Phase 1 vaccine administration applies when initial doses of vaccine first become available and are in limited supply (very limited supply initially) compared to demand. With this occurring, DOH, following CDC and ACIP recommendations, has divided Phase 1 into Phase 1A, 1B and 1C. The focus is on the target populations advised by the CDC to include:
Phase 1C: Pennsylvania anticipates further increases in vaccine availability. On December 22, 2020, ACIP recommended to vaccinate in Phase 1C persons aged 65–74 years, persons aged 16–64 years with medical conditions that increase or may increase the risk for severe COVID-19, and essential workers not included in Phase 1B. The populations identified in this section will be eligible for vaccination in Phase 1C unless already eligible and vaccinated under another category in Phase 1A or Phase 1B.
Phase 1C: Essential workers: Essential workers who do not meet criteria to make them eligible in Phase 1A or 1B will be vaccinated in this phase. “Essential workers” refers to the ACIP’s definition that can be found here and is based on the U.S. Cybersecurity & Infrastructure Security Agency’s guidance. This only includes workers who are essential to continue critical infrastructure and maintain the services and functions Americans depend on daily and workers who cannot perform their duties remotely and must work in close proximity to the public.
Sectors recommended by ACIP for vaccination in Phase 1C include*:
o Transportation and logistics
o Water and Wastewater
o Food Service
o Housing Construction
o Finance, including bank tellers
o Information technology
o Energy, including Nuclear Reactors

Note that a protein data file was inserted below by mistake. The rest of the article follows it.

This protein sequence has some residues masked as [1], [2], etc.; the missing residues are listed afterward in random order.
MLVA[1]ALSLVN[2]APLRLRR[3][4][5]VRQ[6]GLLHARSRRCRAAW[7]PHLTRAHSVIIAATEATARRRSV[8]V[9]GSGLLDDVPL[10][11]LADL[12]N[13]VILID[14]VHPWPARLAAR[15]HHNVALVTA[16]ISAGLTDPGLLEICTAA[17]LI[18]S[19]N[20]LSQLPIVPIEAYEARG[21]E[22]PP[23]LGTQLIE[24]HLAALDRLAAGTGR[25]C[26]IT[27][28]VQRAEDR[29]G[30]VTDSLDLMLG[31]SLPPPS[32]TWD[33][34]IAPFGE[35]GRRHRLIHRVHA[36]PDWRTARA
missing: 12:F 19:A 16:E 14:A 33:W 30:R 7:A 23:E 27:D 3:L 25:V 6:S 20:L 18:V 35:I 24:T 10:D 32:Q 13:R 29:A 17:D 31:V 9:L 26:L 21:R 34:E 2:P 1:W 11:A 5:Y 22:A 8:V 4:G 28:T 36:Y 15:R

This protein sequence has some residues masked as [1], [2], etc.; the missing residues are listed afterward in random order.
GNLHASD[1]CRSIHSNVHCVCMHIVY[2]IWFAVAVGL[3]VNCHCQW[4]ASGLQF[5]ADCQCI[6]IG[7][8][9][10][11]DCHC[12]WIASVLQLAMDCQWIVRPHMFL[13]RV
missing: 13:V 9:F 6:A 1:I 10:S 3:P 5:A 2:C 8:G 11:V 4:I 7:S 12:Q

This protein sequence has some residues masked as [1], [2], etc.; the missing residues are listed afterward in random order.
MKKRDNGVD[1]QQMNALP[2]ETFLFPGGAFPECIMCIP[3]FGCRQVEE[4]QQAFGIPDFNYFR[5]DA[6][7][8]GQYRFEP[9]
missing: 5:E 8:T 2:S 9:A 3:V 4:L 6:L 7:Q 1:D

o Legal Services
o Federal, state, county and local government workers, including county election workers, elected officials and members of the judiciary and their staff
o Public Safety
o Public Health Workers
*CDC indicates an intention to publish additional information on essential workers and DOH will review and incorporate into future versions of the plan.
Harrisburg, PA – The Pennsylvania Department of Transportation (PennDOT) announced today that expiration dates for commercial driver licenses and commercial learner's permits will be extended for Pennsylvania residents in response to statewide COVID-19 mitigation efforts.
The following products' expiration dates will be extended:
Expiration extension deadlines on non-commercial driver license, photo identification cards, learner's permits and camera cards ended on August 31, 2020.
For a list of open driver license and photo license centers and the services provided, as well as their hours of operation, please visit www.dmv.pa.gov.
Customers may continue to complete various transactions and access multiple resources online at www.dmv.pa.gov. Driver and vehicle online services are available 24 hours a day, seven days a week and include driver's license, photo ID and vehicle registration renewals; driver-history services; changes of address; driver license and vehicle registration restoration letters; ability to pay driver license or vehicle insurance restoration fee; driver license and photo ID duplicates; and schedule a driver's exam. There are no additional fees for using online services.
PennDOT will continue to evaluate these processes and will communicate any changes with the public.
Additional COVID-19 information is available at www.health.pa.gov. For more information, visit www.dmv.pa.gov or www.PennDOT.gov.